Protesters planning to gather at next week's Asia-Pacific Economic Cooperation forum said Wednesday that police should not resort to "heavy-handed" tactics after their crowd-control horses were placed in quarantine because of flu outbreak.
All 36 horses in Sydney's mounted police unit have been confined to their stables after eight showed symptoms of the virus on Tuesday. Police said the horses will remain isolated for 30 days after they recover.
Alex Bainbridge from the Australia-based Stop Bush Coalition, which is planning at least two rallies next week, said the absence of horses would not affect the protesters' plans.
"We don't believe that police horses would ever be necessary for our protests," he said Wednesday. "We do call on the police not to compensate for the lack of horses by heavy-handed measures in other areas."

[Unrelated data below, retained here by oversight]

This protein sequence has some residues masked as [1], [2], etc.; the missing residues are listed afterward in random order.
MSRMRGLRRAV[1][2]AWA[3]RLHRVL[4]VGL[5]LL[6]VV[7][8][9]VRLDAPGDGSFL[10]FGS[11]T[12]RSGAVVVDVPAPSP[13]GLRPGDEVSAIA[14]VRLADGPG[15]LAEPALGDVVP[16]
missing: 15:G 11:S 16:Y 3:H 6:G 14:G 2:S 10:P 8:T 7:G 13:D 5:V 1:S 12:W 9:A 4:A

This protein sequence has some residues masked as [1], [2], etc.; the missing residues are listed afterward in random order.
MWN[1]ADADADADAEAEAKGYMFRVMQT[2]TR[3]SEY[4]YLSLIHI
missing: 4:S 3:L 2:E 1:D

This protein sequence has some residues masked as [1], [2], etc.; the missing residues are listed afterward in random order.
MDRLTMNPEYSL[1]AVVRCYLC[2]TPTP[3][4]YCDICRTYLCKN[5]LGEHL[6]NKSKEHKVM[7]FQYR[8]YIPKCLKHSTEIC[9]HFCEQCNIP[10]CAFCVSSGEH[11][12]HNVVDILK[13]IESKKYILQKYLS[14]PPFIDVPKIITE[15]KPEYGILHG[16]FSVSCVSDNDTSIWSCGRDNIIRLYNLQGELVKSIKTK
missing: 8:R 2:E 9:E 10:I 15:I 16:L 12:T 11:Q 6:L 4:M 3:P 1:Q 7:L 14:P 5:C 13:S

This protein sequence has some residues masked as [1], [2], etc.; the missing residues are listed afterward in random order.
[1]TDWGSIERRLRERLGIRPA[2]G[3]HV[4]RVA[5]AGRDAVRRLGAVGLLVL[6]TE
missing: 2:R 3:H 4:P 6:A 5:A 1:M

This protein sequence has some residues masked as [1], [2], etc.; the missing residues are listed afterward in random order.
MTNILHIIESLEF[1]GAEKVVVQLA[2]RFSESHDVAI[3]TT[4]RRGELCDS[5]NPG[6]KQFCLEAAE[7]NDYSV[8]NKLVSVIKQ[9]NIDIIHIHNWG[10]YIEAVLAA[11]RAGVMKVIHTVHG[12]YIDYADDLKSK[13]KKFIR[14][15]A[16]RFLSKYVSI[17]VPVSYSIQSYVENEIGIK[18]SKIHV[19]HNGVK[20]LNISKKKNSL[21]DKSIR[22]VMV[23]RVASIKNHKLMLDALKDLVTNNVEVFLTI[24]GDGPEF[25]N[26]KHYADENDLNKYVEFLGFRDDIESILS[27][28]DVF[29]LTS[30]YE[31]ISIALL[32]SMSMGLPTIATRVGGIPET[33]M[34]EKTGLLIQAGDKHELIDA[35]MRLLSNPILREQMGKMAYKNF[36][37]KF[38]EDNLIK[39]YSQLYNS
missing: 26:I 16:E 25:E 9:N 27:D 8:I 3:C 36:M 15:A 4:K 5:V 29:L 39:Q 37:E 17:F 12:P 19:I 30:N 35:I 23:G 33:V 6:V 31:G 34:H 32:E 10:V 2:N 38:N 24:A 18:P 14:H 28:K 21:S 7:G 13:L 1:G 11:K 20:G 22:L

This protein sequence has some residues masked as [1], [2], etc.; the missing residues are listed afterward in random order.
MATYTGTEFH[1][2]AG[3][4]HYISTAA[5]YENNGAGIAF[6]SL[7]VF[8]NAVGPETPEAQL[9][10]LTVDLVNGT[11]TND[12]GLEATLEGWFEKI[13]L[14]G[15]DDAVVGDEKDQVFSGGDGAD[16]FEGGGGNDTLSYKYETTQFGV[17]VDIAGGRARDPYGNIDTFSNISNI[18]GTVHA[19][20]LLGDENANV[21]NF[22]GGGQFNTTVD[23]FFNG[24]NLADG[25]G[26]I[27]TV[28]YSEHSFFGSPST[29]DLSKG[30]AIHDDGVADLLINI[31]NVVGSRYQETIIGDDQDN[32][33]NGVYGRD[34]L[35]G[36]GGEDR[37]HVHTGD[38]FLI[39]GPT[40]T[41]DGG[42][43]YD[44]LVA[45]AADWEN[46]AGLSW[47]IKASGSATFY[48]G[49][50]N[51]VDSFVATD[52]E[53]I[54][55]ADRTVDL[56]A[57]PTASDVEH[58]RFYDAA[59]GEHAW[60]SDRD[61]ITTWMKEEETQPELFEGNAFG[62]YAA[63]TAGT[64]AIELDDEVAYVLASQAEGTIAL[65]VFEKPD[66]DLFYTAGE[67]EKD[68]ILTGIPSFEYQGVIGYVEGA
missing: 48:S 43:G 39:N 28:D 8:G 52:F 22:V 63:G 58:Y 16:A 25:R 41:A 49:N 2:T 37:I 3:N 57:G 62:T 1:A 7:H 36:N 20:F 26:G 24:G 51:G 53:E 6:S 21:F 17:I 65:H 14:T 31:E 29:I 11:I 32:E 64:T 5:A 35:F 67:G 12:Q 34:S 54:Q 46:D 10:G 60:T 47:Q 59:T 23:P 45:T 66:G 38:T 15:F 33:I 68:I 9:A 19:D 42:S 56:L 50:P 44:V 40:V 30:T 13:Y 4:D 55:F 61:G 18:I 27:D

New South Wales state Police Commissioner Andrew Scipione conceded Tuesday that the loss of the horses would affect his officers' ability to deal with the protesters.
However, he said the 3,000 police on duty for APEC would be backed by additional resources, including a new water cannon capable of knocking protesters off their feet.
"We weren't, and will not be, reliant on one single option," Scipione told reporters. "We have prepared for a range of circumstances and are confident the appropriate plans are in place to deal with any violence."
State officials have announced strict security measures ahead of APEC, which runs Sept. 2-9.
Delegates at the meeting inside Sydney's Opera House will be protected by a 2.8-meter (9-foot) -high barrier, while a 5-kilometer (3-mile) fence will be erected around part of the city to control the flow of traffic and pedestrians around the area.
When General Wesley Clark spoke about the famous list of seven Middle Eastern countries to be demolished in five consecutive years, he has done nothing but remark, for the last time, if there was any need, Washington's willingness to redesign the Middle East within a more general framework of global domination.